Apocalypto (2006)
Location: Mexico

Credit: Apocalypto. Twentieth Century Fox.


For all the things that Mel Gibson got wrong in this movie about the ancient Maya (who DID NOT have human sacrifices, those were the Aztecs, Mr. Gibson), the location was spot on. The jungle of Southern Mexico is the perfect backdrop for this gorgeously shot, action-packed chase.

Evita (1996)
Location: Argentina

Credit: Evita. Buena Vista Pictures.


Talk about a controversial film. Evita is one of the most discussed political figures in Latin American history and her legacy is still a touchy topic in Argentina. Director Alan Parker cast Madonna as the leader, which added injury to insult. The production shot in iconic buildings with the support of the government. At the end, it is a pretty decent and somewhat respectful musical. 

The Revenant (2015)
Location: Argentina

Credit: The Revenant. Twentieth Century Fox.


The movie that finally got Leo DiCaprio his Best Actor Oscar really tested his limits. This tale of survival and revenge was shot under extreme conditions in Patagonia, where the icy natural landscape squeezed every inch of energy off the cast and crew. One thing is for sure: the far corner of the world is sure pretty!

Elysium (2013)
Location: Mexico

Credit: Elysium. TriStar Pictures


What do you do if you want to shoot an apocalyptic version of Los Angeles? According to director Neil Blomkamp you head to the outskirts of Mexico City. This failed sci-fi movie does everything wrong: it takes advantage of a struggling sector of Mexican society to present what future poverty in Los Angeles is supposed to look like. Shame on them!

Captain America: Civil War (2016)
Location: Brazil

Credit: Captain America: Civil War. Marvel Studios.


The Marvel Universe has travelled throughout the world, and the confrontation between Iron Man and Captain America happened with glorious Brazil as the backdrop. Remember those explosions in the high-security compound? Welcome to South America!

xXx: Return of Xander Cage (2017)
Location: Dominican Republic

Credit: xXx: Return of Xander Cage. Paramount.


This return of the xXx franchise sees Xander (Vin Diesel) the hero retired in paradisiac Dominican Republic (he faked his death to be left alone), only to be brought back to action by is former CIA accomplices.

Operation Finale (2018)
Location: Argentina

Credit: Operation Finale. Netlix.


One of the most recent and critically acclaimed Netflix movies tells the story of a Israeli secret operation to locate and capture a Nazi war criminal in Argentina (masterfully played by Ben Kingsley).

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Exclusive: Luis Fonsi Talks Working with Rauw Alejandro, Christina Aguilera, and Demi Lovato

Entertainment

Exclusive: Luis Fonsi Talks Working with Rauw Alejandro, Christina Aguilera, and Demi Lovato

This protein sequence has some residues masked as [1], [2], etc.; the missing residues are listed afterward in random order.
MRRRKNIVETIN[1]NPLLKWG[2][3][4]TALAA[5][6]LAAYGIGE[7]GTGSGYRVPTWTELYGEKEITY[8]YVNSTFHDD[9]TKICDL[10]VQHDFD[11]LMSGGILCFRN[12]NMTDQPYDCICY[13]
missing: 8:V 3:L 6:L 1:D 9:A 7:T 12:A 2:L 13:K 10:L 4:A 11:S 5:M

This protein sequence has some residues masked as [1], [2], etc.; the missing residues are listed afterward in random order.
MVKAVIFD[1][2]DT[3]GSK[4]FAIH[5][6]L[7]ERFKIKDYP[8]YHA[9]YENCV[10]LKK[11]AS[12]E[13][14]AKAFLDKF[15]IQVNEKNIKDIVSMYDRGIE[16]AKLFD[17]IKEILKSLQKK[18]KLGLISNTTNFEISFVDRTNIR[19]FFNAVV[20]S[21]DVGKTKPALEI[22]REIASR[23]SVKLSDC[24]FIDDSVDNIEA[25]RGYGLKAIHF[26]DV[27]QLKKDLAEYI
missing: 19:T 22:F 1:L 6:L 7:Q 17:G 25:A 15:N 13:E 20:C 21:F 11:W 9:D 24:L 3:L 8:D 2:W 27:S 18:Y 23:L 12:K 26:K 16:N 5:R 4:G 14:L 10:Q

UNIVERSAL MUSIC LATIN

Luis Fonsi is kicking off 2021 with a new single. The Puerto Rican superstar premiered the music video for “Vacío” on Feb. 18 featuring rising Boricua singer Rauw Alejandro. The guys put a new spin on the classic “A Puro Dolor” by Son By Four.

Luis Fonsi throws it back to his románticas.

“I called Omar Alfanno, the writer of ‘A Puro Dolo,’ who is a dear friend,” Fonsi tells Latido Music. “I told him what my idea was [with ‘Vacío’] and he loved it. He gave me his blessing, so I wrote a new song around a few of those lines from ‘A Puro Dolor’ to bring back that nostalgia of those old romantic tunes that have been a part of my career as well. It’s a fresh production. It sounds like today, but it has that DNA of a true, old-school ballad.”

The world got to know Fonsi through his global smash hit “Despacito” with Daddy Yankee in 2017. The remix with Canadian pop star Justin Bieber took the song to new heights. That was a big moment in Fonsi’s music career that spans over 20 years.

There’s more to Fonsi than “Despacito.”

Fonsi released his first album, the fittingly-titled Comenzaré, in 1998. While he was on the come-up, he got the opportunity of a lifetime to feature on Christina Aguilera’s debut Latin album Mi Reflejo in 2000. The two collaborated on “Si No Te Hubiera Conocido.” Fonsi scored multiple Billboard Hot Latin Songs No. 1s in the years that followed and one of the biggest hits was “No Me Doy Por Vencido” in 2008. That was his career-defining romantic ballad.

“Despacito” remains the second most-viewed music video on YouTube with over 7.2 billion views. The hits did not stop there. Later in 2017, he teamed up with Demi Lovato for “Échame La Culpa,” which sits impressively with over 2 billion views.

He’s also appearing on The Voice next month.

Not only is Fonsi working on his new album, but also he’s giving advice to music hopefuls for the new season of The Voice that’s premiering on March 1. Kelly Clarkson tapped him as her Battle Advisor. In an exclusive interview, Fonsi talked with us about “Vacío,” The Voice, and a few of his greatest hits.

What was the experience like to work with Rauw Alejandro for “Vacío”?

Rauw is cool. He’s got that fresh sound. Great artist. Very talented. Amazing onstage. He’s got that great tone and delivery. I thought he had the perfect voice to fit with my voice in this song. We had talked about working together for awhile and I thought that this was the perfect song. He really is such a star. What he’s done in the last couple of years has been amazing. I love what he brought to the table on this song.

Now I want to go through some of your greatest hits. Do you remember working with Christina Aguilera for her Spanish album?

How could you not remember working with her? She’s amazing. That was awhile back. That was like 1999 or something like that. We were both starting out and she was putting out her first Spanish album. I got to sing a beautiful ballad called “Si No Te Hubiera Conocido.” I got to work with her in the studio and see her sing in front of the mic, which was awesome. She’s great. One of the best voices out there still to this day.

What’s one of your favorite memories of “No Me Doy Por Vencido”?

“No Me Doy Por Vencido” is one of the biggest songs in my career. I think it’s tough to narrow it down just to one memory. I think in general the message of the song is what sticks with me. The song started out as a love song, but it turned into an anthem of hope. We’ve used the song for different important events and campaigns. To me, that song has such a powerful message. It’s bigger than just a love song. It’s bringing hope to people. It’s about not giving up. To be able to kind of give [people] hope through a song is a lot more powerful than I would’ve ever imagined. It’s a very special song.